#LearningProject Update: All Systems Go

It’s almost time for my #LearningProject to come together in the form of building my race bike for 2015. The past two months have flown by as I’ve been busily researching various resources in order to help me be prepared enough to get the job done. To date I have learned how to install and maintain a crankset, bottom bracket, and pedals. I have swapped brake pads and maintained tubeless tires. And I have been tinkering with drivetrain maintenance and upkeep.

In order for me to be ready to build my rig I have been curating videos and web articles from a bunch of different online sources.

GCN (Global Cycling Network) continues to inspire me to learn from their How To videos. They’re short and concise, engaging, and super helpful. For the smaller tasks I’ll need to get done when building my bike these videos are a big help.

Park Tool is a producer of awesome cycling tools. They have a great web resource with categorized help articles as well as a nifty interactive bike graphic where you can easily select the location of the bike in which you wish to get information and support.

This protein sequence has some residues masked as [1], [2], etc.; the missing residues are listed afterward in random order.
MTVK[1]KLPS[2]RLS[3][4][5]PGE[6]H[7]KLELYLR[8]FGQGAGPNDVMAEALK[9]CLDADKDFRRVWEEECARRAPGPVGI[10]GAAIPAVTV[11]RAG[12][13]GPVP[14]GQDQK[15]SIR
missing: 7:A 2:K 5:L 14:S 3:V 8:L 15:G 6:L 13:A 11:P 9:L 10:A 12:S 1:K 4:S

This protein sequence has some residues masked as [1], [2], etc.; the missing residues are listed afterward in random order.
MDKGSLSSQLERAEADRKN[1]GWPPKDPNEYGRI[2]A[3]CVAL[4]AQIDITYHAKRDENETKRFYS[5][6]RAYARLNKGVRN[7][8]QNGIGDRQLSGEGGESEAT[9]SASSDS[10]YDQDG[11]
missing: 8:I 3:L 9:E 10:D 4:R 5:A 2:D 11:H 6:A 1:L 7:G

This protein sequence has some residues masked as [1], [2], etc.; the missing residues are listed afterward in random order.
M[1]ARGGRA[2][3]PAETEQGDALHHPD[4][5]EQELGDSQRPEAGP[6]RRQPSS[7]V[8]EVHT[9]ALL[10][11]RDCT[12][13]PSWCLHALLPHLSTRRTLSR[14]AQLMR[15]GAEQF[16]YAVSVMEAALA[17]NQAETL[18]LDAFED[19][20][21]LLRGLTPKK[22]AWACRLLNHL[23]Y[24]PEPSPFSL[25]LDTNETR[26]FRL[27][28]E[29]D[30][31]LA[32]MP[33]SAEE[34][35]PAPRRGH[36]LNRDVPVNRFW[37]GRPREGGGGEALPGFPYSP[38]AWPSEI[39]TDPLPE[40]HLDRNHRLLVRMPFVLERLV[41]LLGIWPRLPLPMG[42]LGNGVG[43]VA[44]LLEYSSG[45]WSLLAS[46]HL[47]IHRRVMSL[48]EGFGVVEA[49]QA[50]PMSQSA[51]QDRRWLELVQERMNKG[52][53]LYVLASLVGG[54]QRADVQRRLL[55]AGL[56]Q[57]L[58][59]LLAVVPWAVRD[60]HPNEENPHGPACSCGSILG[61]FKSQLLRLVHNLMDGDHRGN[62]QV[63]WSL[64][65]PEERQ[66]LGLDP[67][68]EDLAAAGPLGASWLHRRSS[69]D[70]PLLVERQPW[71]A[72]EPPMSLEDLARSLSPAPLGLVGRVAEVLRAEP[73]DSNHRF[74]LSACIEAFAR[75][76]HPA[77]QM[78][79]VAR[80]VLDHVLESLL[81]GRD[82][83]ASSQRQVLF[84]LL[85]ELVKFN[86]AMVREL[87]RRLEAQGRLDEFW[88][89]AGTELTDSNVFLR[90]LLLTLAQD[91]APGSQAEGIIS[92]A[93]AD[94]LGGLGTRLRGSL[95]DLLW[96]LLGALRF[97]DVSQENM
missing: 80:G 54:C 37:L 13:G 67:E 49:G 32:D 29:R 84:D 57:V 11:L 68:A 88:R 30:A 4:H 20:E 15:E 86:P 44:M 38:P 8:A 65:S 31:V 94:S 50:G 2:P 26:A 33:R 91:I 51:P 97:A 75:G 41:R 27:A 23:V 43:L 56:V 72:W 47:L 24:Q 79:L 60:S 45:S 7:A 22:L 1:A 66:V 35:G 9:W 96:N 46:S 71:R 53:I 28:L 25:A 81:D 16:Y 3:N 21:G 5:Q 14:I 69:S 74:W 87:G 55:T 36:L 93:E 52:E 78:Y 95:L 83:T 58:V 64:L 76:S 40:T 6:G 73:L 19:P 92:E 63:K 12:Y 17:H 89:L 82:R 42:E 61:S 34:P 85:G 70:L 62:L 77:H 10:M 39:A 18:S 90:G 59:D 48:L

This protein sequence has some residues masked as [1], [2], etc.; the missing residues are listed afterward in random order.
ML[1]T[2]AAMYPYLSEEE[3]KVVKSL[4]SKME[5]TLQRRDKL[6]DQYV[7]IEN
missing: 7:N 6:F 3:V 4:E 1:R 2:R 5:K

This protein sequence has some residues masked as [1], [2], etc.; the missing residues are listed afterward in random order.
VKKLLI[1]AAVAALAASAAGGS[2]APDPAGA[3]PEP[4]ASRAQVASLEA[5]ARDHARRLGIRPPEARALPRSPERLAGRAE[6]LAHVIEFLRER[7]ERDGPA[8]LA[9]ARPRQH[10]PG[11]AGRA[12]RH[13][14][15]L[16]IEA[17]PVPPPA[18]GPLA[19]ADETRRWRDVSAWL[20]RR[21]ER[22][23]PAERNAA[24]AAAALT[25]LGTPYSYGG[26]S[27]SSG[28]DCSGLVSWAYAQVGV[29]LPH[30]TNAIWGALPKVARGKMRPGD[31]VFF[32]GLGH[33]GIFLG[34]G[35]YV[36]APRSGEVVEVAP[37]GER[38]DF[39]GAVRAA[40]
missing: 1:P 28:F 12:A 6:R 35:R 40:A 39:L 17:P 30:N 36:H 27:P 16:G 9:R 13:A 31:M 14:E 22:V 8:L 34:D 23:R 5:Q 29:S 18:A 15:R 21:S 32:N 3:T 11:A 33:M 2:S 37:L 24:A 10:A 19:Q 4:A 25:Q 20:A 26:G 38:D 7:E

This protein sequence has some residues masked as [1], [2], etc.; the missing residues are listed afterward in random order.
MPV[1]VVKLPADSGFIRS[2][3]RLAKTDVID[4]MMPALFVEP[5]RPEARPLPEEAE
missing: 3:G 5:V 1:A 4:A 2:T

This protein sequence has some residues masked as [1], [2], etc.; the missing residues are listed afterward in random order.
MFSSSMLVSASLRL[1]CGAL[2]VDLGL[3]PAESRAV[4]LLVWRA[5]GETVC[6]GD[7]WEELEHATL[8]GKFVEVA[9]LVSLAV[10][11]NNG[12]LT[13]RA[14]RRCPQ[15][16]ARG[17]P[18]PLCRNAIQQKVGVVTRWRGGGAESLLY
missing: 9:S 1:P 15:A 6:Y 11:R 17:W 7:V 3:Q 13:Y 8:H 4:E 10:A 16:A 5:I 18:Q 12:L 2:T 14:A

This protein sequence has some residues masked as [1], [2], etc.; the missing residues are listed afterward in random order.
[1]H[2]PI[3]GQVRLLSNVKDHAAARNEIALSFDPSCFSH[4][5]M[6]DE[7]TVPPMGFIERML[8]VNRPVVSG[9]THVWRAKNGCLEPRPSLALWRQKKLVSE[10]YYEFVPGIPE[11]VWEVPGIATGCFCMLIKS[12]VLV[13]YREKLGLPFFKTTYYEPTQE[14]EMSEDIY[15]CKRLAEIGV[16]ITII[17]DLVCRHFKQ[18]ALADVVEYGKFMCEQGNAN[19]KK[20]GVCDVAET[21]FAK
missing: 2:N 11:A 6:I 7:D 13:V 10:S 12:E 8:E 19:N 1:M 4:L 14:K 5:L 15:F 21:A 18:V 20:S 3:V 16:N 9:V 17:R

Bicycle Tutor is a website created and operated by a former shop mechanic and self-described bike geek. It’s sole purpose is to provide a place where riders can learn how to fix their own rigs. Video tutorials, a categorized help guide, and a user forum are all options to grab some very useful content.

Bike Tutor 2

Bike Forums is a site that is entirely structured on users interacting through dozes of forum threads. The Bike Mechanics thread is particularly useful to my #LearningProject.

As of today I am waiting for 3 specific parts needed in order for me to begin building my bike. These should arrive this weekend so at some point in the coming week I will start the process. I am anticipating that I will get my local bike shop to take care of the electrical drivetrain. It is a pretty specific task that requires training above and beyond what I can get done. The producer of the parts, Shimano, demands that all mechanics working on this product complete several modules of training, none of which I have access to. Other than this I think I am able to be successful in this endeavor. Fingers crossed!


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